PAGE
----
Login

Inti Creates live-stream recording - Gal*Gun Localization Talk and Shovel Knight Gameplay

Hangin' at Inti HQ is a bi-weekly livestream straight from the offices of Japanese game development company Inti Creates! Producer/Localization Director Matt Papa and Localization team lead Andrew Singleton bring you the latest Inti news and information, directly interact with and take questions from fans, and showcase of Inti Creates' latest titles.

In this episode, the boys share the indie developer love by playing Shovel Knight and take a look at the localization efforts for Gal*Gun Double Peace.

RUMOR - Eurogamer details what happened to the unconfirmed Pokemon Stars

Remember the Pokemon Stars rumor? Eurogamer had said that a revamped version of Pokemon Sun/Moon were coming to Switch, and would be called Pokemon Stars. Obviously now that's not happening, as we know a true installment in the Pokemon franchise is coming to Switch. What happened to Pokemon Stars? Eurogamer put together another feature with inside info from various unnamed sources.

- Stars was part-developed in parallel with Sun and Moon
- the goal was to get the game to Switch early to help the platform succeed
- the Switch found success early on with other games, and the success only grew
- there was a desire to give the 3DS something big this year as well, which lead to Ultra Sun/Ultra Moon
- Pokemon Stars was never a truly big leap in Pokemon games, which might have been a bit disappointing on Switch
- development on Stars switched course around the end of last year

First 4 Figures working on multiple Shovel Knight statues

"I will NEVER give up on you. I will follow you to the end of the world."

Usually wearing light blue armor, Shovel Knight is the main character in the game. His main focus is to find his beloved Shield Knight who is lost to the Tower of Fate and to stop the Enchantress from taking over the Valley.

Grab your preorder here

Shantae: Half-Genie Hero Kickstarter - "Friends to the End" Wii U EU/AUS codes are here

Good news for Backers in Europe and Australia: Our Wii U Backer Codes for “Friends to the End” have arrived, and we’re distributing them right now!

Watch your inboxes (and spam filters) for your download code! As always, you can refer to Kickstarter Update #94 for a quick reminder on how to claim rewards. Your codes will arrive within the hour.

We’ll post again when Nintendo (North America) and/or Sony (North America) codes arrive!

Digital Eclipse details one of the many struggles they faced bringing Minecraft to the New 3DS

Wondering how Digital Eclipse managed to get Minecraft on the New 3DS? Seems like something that should have been impossible, right? Well the process was certainly a trying one. There were a lot of hiccups along the way, but the dev team involved was dedicated to making it happen. Sometimes it involved coming up with custom solutions along the way. You can read about one of those examples below. The info comes from Keith Kaisershot, a Programmer at Digital Eclipse.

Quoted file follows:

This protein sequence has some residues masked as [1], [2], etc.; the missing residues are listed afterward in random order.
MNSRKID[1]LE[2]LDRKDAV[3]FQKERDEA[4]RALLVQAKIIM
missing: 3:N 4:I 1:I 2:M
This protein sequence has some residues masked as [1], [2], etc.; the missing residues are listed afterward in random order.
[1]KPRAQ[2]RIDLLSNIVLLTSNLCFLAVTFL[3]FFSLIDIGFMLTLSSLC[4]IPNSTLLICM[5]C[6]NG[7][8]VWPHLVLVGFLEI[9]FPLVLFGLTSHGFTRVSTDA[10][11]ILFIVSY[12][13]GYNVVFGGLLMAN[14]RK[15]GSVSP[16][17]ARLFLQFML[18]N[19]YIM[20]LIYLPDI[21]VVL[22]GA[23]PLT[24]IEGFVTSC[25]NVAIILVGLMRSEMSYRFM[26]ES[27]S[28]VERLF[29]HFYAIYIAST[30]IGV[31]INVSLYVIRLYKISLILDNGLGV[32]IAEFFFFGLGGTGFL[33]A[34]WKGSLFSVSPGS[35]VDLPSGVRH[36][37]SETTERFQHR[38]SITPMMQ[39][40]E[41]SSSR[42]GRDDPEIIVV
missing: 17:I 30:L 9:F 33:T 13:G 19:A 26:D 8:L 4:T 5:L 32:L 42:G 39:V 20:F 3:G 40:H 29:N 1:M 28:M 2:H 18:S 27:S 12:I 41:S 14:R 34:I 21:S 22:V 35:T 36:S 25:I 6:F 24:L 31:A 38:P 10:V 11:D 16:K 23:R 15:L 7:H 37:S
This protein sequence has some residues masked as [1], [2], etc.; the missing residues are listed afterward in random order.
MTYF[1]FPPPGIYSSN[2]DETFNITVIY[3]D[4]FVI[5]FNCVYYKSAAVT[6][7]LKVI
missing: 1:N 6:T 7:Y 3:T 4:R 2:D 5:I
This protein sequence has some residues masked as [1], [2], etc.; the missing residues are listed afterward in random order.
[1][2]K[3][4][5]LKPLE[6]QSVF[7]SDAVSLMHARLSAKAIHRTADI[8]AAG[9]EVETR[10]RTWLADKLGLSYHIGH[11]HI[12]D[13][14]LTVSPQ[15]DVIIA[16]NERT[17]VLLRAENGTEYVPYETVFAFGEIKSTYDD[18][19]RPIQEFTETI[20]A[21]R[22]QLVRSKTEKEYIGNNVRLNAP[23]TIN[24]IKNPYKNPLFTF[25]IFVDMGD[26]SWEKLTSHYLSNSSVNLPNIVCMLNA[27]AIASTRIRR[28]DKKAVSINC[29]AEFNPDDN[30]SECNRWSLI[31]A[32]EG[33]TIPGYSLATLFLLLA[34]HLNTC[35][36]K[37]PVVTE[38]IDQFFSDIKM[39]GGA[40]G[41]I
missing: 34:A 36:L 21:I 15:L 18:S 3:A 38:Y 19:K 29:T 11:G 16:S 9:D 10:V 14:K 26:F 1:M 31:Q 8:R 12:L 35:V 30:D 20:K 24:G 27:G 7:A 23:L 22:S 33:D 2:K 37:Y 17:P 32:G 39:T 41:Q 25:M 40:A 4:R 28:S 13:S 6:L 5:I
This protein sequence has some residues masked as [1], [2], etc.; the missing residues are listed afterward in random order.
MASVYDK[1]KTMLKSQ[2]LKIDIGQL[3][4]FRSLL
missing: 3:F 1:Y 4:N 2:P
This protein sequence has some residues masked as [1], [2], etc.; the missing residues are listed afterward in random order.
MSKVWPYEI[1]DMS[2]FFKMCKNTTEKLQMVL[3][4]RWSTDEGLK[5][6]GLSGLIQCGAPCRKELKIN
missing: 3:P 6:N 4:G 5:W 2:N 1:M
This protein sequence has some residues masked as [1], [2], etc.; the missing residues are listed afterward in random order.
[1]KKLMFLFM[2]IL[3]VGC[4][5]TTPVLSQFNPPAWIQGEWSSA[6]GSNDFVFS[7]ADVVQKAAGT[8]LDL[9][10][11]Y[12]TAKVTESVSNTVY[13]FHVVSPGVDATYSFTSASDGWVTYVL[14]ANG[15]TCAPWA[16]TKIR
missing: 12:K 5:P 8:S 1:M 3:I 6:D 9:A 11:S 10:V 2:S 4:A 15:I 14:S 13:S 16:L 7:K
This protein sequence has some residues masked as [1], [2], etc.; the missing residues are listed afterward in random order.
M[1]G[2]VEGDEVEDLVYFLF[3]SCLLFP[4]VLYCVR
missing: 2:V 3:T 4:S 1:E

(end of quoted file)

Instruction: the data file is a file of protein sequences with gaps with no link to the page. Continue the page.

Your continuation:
Throughout the development of Minecraft for 3DS we were hurting for memory, even on the more powerful New 3DS. So we wanted to play around with some of the texture formats the 3DS supported. The 3DS's internal texture format is weird. It's tile-based, organized in a zig-zag pattern of zig-zag patterns, but then organized linearly at the highest level.

Unfortunately, nobody on the team was familiar enough with the compressed formats to write a conversion utility. Another programmer, Ian, had previously written a texture converter for Mega Man Legacy Collection, but that was more about uncompressed pixel data.

That custom texture converter of his took a .png and spit out a ".3dst" file with a custom format that he invented – it was essentially a minimal header plus raw data we could just blast into memory ready to go ("3dst" stands for "3DS Texture"-- pretty clever, eh?).

Nintendo provided their own conversion utility but it only exported images into a "package" file which you had to use Nintendo's library to parse and load at runtime. That was too much overhead for us. Unfortunately again, that file format was undocumented by Nintendo and this appeared to be the only way to get compressed images arranged in the format the 3DS expected.

So I decided to get my hands dirty in a hex editor. I fed Nintendo's utility various images of different sizes and formats and made note of what changed in the header of their files until I had identified enough fields to rustle out the data I needed. I threw together a quick utility to extract the raw data from Nintendo's package files, then put together a batch script to apply this process to the textures we needed. It wasn't fast, and it certainly wasn't elegant, but it worked.

Pokemon Crystal - A look at the Japanese download card

Yet another download card that's not going to make it to the states. I know it's because Japanese is more into getting games through retail, but still, I'm sure some people here would like to hold onto that card as a collectible!